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Buyers Guide to:

BMW M5 (E39)

Useful Info


1998 to 2005

Fuel Type


Engine Size


Engine Type


Drive Configuration


BMW Car Club Great Britain

Munich Legends

Just Kampers

01256 862288,


The first BMW M5 arrived back in 1984, and was based on the then-current E28 5-Series. Fourteen years later the company launched the E39 model, a muscular four-door sports saloon powered by a 400bhp V8 engine. Driving the rear wheels through a 6-speed manual gearbox the result was impressive performance, the M5 sprinting to 60mph in just 4.8 seconds before going on to a 155mph top speed. Costing around £60,000 when new, the new car was luxuriously equipped with the likes of leather upholstery, climate control, and plenty of electronic gadgets to keep even the most demanding owner happy. The huge performance was matched by equally impressive handling, and the E39 version would prove very successful with more than 20,000 examples sold before it was replaced in 2005.

  1. 1. Front edge of bonnet
  2. 2. Wheel arches
  3. 3. Sills
  4. 4. Door bottoms
  5. 5. Boot lid
  6. 6. Around fuel filler

The Checklist

  • Thoroughly for signs of accident damage, and carry out a history check for peace of mind. Look for paint overspray, uneven panel gaps, or ripples in the boot floor. And check for any signs of corrosion underneath, especially around the jacking points
  • The bonnet for stone chips - it’s not uncommon for cars to have had paint repairs in the past, and they aren’t a problem assuming the work has been done well
  • The condition of the windscreen, light units, and bumpers as replacing them with new parts is very pricey. There’s a decent supply of second- hand bits which will keep costs down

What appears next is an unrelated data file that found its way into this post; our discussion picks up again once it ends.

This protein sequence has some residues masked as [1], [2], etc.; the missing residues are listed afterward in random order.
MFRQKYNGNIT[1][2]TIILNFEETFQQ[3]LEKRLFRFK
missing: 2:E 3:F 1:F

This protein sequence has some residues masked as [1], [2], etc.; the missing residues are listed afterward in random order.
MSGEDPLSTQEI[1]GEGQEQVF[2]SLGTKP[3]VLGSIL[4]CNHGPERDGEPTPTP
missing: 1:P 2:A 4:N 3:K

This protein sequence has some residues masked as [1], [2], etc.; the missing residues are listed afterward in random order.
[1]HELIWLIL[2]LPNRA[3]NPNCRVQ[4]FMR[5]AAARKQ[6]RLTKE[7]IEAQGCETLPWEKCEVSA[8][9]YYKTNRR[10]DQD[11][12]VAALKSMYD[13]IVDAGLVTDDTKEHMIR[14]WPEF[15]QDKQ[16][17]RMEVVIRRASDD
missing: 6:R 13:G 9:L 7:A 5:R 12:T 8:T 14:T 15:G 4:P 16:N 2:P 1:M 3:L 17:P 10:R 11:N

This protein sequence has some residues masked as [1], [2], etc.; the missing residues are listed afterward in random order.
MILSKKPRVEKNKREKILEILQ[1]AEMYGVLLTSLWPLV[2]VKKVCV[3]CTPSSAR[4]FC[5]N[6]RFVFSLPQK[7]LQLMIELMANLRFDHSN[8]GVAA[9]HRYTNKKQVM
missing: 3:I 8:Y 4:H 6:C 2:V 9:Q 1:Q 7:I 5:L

• Whether the car has been facelifted with later parts. For example, the ‘Corona’ (or ‘Angel Eye’) headlights were fitted from 2000 and are a popular update; ensure you know exactly what model you’re looking at
  • For evidence of regular maintenance by a BMW dealer or specialist – a car without a detailed service history should be avoided
  • For any rattling noises from the V8 that signify worn timing chain tensioners; replacing them isn’t especially expensive and it’s a bonus if they’ve been changed already
  • The oil level as consumption can be high. Cars built after February 2000 had an improved piston ring design to help cure the problem
  • That the engine doesn’t rattle when starting from cold - it could be worn VANOS units which control the variable valve timing. Rattling when hot is a bad sign and ignoring the problem will lead to costly engine damage
  • For uneven running or dashboard warning lights which can be caused by failed Mass Airflow meters (there’s one for each bank of cylinders) or throttle valve potentiometers. Replacement of either isn’t cheap
  • For excessive noise from the Borg Warner 6-speed manual transmission. A little noise is normal but steer clear of anything worse as a new gearbox is eye-wateringly expensive. Also check for leakage from differential oil seals
  • That the clutch isn’t slipping; expect around 60,000-80,000 miles in normal use
  • For any signs of wear in the suspension, especially the anti-roll bar and front suspension mounts, and ball joints. Clunks or rattles signify a set-up in need of an overhaul while a vibration through the steering points to tired track control arm bushes
  • The brakes as hard use will see them wear quickly, so haggle accordingly if fresh discs and pads are needed. And check the alloy wheels for scuffs and scrapes – they can be costly to refurbish
  • That the leather interior isn’t suffering from wear or scuffs on the seat bolsters. There are plenty of gadgets, too, so make ensure that everything works – the cost of fixing failed items mean they may have been ignored
  • The instrument display as it can suffer from failed or missing pixels; specialists can repair them at a reasonable cost, though. Also, check that the air-conditioning blows cold and don’t just assume that a re-gas is needed if not
  • That the tyre repair equipment is present. There’s no spare wheel, just an electric compressor and a can of repair foam (check that the usage date hasn’t expired)

Everything Check Out?

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